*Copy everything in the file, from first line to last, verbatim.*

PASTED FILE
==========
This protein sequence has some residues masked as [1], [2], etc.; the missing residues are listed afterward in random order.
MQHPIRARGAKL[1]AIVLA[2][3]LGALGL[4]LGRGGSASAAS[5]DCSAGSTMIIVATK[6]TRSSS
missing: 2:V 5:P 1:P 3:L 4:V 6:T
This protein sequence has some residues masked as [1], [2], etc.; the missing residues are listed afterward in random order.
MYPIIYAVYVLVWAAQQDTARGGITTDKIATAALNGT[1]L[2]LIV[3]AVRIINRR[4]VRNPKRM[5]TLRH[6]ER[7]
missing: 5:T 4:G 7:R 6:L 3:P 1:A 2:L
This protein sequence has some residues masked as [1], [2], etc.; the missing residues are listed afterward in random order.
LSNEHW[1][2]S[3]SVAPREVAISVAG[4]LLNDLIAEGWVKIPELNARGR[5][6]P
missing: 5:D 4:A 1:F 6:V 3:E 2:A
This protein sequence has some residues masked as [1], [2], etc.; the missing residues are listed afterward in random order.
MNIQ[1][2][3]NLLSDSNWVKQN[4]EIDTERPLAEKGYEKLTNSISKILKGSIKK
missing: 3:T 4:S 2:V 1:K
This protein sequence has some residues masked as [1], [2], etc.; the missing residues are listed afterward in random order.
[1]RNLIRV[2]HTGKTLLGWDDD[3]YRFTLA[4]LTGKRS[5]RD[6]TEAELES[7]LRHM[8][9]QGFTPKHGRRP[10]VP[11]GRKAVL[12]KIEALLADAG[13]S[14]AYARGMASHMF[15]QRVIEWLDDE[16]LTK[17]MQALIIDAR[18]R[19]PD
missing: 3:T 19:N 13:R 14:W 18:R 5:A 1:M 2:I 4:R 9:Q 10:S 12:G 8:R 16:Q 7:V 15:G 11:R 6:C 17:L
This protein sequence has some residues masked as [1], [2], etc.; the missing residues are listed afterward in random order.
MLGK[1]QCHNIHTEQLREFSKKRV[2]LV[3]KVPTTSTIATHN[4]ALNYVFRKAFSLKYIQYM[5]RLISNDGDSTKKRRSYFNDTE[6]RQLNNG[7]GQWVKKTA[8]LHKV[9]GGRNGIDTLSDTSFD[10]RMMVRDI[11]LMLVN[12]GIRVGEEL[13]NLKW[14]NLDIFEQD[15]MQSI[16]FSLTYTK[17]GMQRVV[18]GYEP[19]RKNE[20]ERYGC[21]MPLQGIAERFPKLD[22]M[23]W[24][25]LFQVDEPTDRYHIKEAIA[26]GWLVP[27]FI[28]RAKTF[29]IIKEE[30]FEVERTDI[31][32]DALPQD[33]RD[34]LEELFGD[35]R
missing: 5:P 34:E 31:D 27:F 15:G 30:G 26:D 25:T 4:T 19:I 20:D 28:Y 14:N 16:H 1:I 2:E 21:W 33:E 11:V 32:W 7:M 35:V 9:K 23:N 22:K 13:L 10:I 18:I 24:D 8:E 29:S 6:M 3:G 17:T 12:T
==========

This protein sequence has some residues masked as [1], [2], etc.; the missing residues are listed afterward in random order.
MQHPIRARGAKL[1]AIVLA[2][3]LGALGL[4]LGRGGSASAAS[5]DCSAGSTMIIVATK[6]TRSSS
missing: 2:V 5:P 1:P 3:L 4:V 6:T
This protein sequence has some residues masked as [1], [2], etc.; the missing residues are listed afterward in random order.
MYPIIYAVYVLVWAAQQDTARGGITTDKIATAALNGT[1]L[2]LIV[3]AVRIINRR[4]VRNPKRM[5]TLRH[6]ER[7]
missing: 5:T 4:G 7:R 6:L 3:P 1:A 2:L
This protein sequence has some residues masked as [1], [2], etc.; the missing residues are listed afterward in random order.
LSNEHW[1][2]S[3]SVAPREVAISVAG[4]LLNDLIAEGWVKIPELNARGR[5][6]P
missing: 5:D 4:A 1:F 6:V 3:E 2:A
This protein sequence has some residues masked as [1], [2], etc.; the missing residues are listed afterward in random order.
MNIQ[1][2][3]NLLSDSNWVKQN[4]EIDTERPLAEKGYEKLTNSISKILKGSIKK
missing: 3:T 4:S 2:V 1:K
This protein sequence has some residues masked as [1], [2], etc.; the missing residues are listed afterward in random order.
[1]RNLIRV[2]HTGKTLLGWDDD[3]YRFTLA[4]LTGKRS[5]RD[6]TEAELES[7]LRHM[8][9]QGFTPKHGRRP[10]VP[11]GRKAVL[12]KIEALLADAG[13]S[14]AYARGMASHMF[15]QRVIEWLDDE[16]LTK[17]MQALIIDAR[18]R[19]PD
missing: 3:T 19:N 13:R 14:W 18:R 5:A 1:M 2:I 4:R 9:Q 10:S 12:G 8:R 16:Q 7:V 15:G 11:R 6:C 17:L
This protein sequence has some residues masked as [1], [2], etc.; the missing residues are listed afterward in random order.
MLGK[1]QCHNIHTEQLREFSKKRV[2]LV[3]KVPTTSTIATHN[4]ALNYVFRKAFSLKYIQYM[5]RLISNDGDSTKKRRSYFNDTE[6]RQLNNG[7]GQWVKKTA[8]LHKV[9]GGRNGIDTLSDTSFD[10]RMMVRDI[11]LMLVN[12]GIRVGEEL[13]NLKW[14]NLDIFEQD[15]MQSI[16]FSLTYTK[17]GMQRVV[18]GYEP[19]RKNE[20]ERYGC[21]MPLQGIAERFPKLD[22]M[23]W[24][25]LFQVDEPTDRYHIKEAIA[26]GWLVP[27]FI[28]RAKTF[29]IIKEE[30]FEVERTDI[31][32]DALPQD[33]RD[34]LEELFGD[35]R
missing: 5:P 34:E 31:D 27:F 15:G 30:G 26:D 25:T 4:T 19:I 20:D 28:Y 14:N 16:H 1:I 2:E 21:W 33:E 11:V 32:W 7:M 35:V 9:K 23:N 22:K 13:L 10:I 18:I 24:D 8:E 29:S 6:M 3:G 17:T 12:T